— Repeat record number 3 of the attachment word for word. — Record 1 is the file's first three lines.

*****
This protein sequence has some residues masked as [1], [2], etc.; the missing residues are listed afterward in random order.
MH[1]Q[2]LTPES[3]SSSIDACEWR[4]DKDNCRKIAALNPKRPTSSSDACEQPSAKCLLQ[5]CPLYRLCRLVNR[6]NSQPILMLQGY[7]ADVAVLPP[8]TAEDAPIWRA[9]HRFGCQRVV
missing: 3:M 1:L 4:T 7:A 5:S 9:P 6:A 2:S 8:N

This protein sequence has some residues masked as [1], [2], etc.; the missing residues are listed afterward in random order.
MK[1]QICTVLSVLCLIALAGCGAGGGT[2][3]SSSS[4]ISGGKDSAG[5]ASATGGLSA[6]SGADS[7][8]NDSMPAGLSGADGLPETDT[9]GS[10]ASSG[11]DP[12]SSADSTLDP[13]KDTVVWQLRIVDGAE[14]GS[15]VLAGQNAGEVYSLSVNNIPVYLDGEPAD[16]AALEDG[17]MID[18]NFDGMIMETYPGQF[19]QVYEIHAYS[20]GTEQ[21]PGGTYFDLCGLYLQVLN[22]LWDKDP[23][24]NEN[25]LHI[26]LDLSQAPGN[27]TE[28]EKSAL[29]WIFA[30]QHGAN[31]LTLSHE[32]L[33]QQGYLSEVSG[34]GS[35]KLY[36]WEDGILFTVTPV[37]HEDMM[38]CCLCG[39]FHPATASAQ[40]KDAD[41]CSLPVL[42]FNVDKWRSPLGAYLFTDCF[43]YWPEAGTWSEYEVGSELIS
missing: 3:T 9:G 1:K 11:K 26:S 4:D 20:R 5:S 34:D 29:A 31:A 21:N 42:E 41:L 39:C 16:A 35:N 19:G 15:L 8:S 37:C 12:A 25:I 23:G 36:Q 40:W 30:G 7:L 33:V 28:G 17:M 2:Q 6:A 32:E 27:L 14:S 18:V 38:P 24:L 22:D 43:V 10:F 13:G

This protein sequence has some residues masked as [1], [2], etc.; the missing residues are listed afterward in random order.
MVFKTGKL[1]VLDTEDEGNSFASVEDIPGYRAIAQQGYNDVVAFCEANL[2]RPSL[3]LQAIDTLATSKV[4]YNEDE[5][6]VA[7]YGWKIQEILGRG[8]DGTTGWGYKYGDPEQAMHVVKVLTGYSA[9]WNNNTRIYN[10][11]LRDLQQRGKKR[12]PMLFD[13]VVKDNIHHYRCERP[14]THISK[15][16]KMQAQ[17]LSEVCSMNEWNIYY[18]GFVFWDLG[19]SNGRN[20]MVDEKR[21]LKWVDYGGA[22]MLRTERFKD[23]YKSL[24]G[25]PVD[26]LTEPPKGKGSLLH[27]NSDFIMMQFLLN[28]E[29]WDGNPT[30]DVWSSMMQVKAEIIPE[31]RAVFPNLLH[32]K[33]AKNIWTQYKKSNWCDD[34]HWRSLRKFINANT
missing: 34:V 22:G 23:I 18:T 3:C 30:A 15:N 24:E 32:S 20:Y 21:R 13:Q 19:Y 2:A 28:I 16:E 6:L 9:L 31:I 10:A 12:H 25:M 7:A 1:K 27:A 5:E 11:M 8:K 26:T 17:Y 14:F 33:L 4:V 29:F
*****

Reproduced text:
This protein sequence has some residues masked as [1], [2], etc.; the missing residues are listed afterward in random order.
MVFKTGKL[1]VLDTEDEGNSFASVEDIPGYRAIAQQGYNDVVAFCEANL[2]RPSL[3]LQAIDTLATSKV[4]YNEDE[5][6]VA[7]YGWKIQEILGRG[8]DGTTGWGYKYGDPEQAMHVVKVLTGYSA[9]WNNNTRIYN[10][11]LRDLQQRGKKR[12]PMLFD[13]VVKDNIHHYRCERP[14]THISK[15][16]KMQAQ[17]LSEVCSMNEWNIYY[18]GFVFWDLG[19]SNGRN[20]MVDEKR[21]LKWVDYGGA[22]MLRTERFKD[23]YKSL[24]G[25]PVD[26]LTEPPKGKGSLLH[27]NSDFIMMQFLLN[28]E[29]WDGNPT[30]DVWSSMMQVKAEIIPE[31]RAVFPNLLH[32]K[33]AKNIWTQYKKSNWCDD[34]HWRSLRKFINANT
missing: 34:V 22:G 23:I 18:T 3:C 30:A 15:N 24:E 32:S 20:Y 21:R 13:Q 19:Y 2:A 28:I 16:E 6:L 9:L 31:I 10:A 12:H 25:M 7:A 1:K 27:A 5:E 11:M 8:K 26:T 17:Y 14:F 33:L 4:V 29:F